While malmsey was my introduction to madeira, bual was not far behind. While I wasn't overly impressed by Blandy's 5 Year Bual, this should be much older and hopefully more complex.
While not as sweet as a malmsey, this should be much sweeter than a verdelho or a sercial. This wine is fermented to more than 50 g but less than 100 g of
residual sugar per liter,
fortified, and aged in oak in a traditional canteiro system. The blend
is put together from 85% bual grapes aged for 15-20 years with 15%
tinta negra mole grapes aged for 40-60 years, then bottled at 19.5% ABV.
Rare Wine Co Boston Bual
Nose: big dried fruits, fresh grapes, raspberry, plum, melon, a sour top note, floral, a little fresh wood, soy sauce, and bubble gum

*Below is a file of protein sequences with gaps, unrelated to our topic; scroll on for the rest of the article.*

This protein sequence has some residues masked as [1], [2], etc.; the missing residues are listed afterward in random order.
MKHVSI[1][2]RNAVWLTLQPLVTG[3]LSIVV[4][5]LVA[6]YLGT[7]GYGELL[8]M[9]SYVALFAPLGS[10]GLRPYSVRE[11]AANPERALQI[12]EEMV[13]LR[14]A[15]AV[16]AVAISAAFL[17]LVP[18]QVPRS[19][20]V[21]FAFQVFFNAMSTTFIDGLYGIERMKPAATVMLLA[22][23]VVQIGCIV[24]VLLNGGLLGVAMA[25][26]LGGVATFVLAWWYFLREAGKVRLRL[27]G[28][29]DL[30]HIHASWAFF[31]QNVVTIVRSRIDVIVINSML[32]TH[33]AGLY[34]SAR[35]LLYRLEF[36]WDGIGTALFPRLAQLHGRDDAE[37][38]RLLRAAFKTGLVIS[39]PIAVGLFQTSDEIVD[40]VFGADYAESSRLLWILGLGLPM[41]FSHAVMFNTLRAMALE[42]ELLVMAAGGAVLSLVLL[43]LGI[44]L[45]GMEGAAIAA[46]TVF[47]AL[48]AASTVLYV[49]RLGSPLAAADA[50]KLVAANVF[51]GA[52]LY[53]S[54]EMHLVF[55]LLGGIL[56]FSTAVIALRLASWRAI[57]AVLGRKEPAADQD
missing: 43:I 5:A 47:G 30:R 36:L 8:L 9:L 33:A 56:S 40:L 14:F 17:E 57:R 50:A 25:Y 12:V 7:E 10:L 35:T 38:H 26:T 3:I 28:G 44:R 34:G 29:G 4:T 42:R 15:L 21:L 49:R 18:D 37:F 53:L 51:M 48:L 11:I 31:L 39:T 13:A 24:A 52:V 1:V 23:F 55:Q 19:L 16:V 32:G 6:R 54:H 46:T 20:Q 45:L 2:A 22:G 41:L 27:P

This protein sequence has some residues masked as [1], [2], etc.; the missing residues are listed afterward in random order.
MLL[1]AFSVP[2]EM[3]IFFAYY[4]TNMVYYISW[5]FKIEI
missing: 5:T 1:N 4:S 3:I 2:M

Taste: moderate grape sweetness up front, apples, pears, and berries in the middle, a moderately tart finish with tea tannins and lemon peel
Finish: a little thin, citric/vinegar tartness, grape sweetness, a little bit of vanilla roundness
This is definitely the transition point where the madeiras switch
from being aperitifs to dessert wines. While there is still plenty of
acidity to counterbalance the sweetness, it has firmly switched from
being dry to sweet.
My first impression was that this was something of an awkward middle. It didn't quite seem to have the complexity of the sercial or verdelho, but it also didn't have the magnificent sweetness of a malmsey. Subsequent tastings have improved that impression, so I feel like it holds its own in the lineup. I can also see some parallels with the Blandy's Bual I mentioned above, though as I hoped this has more complexity. It makes a solid after dinner drink for a not overly rich meal.
18 hours ago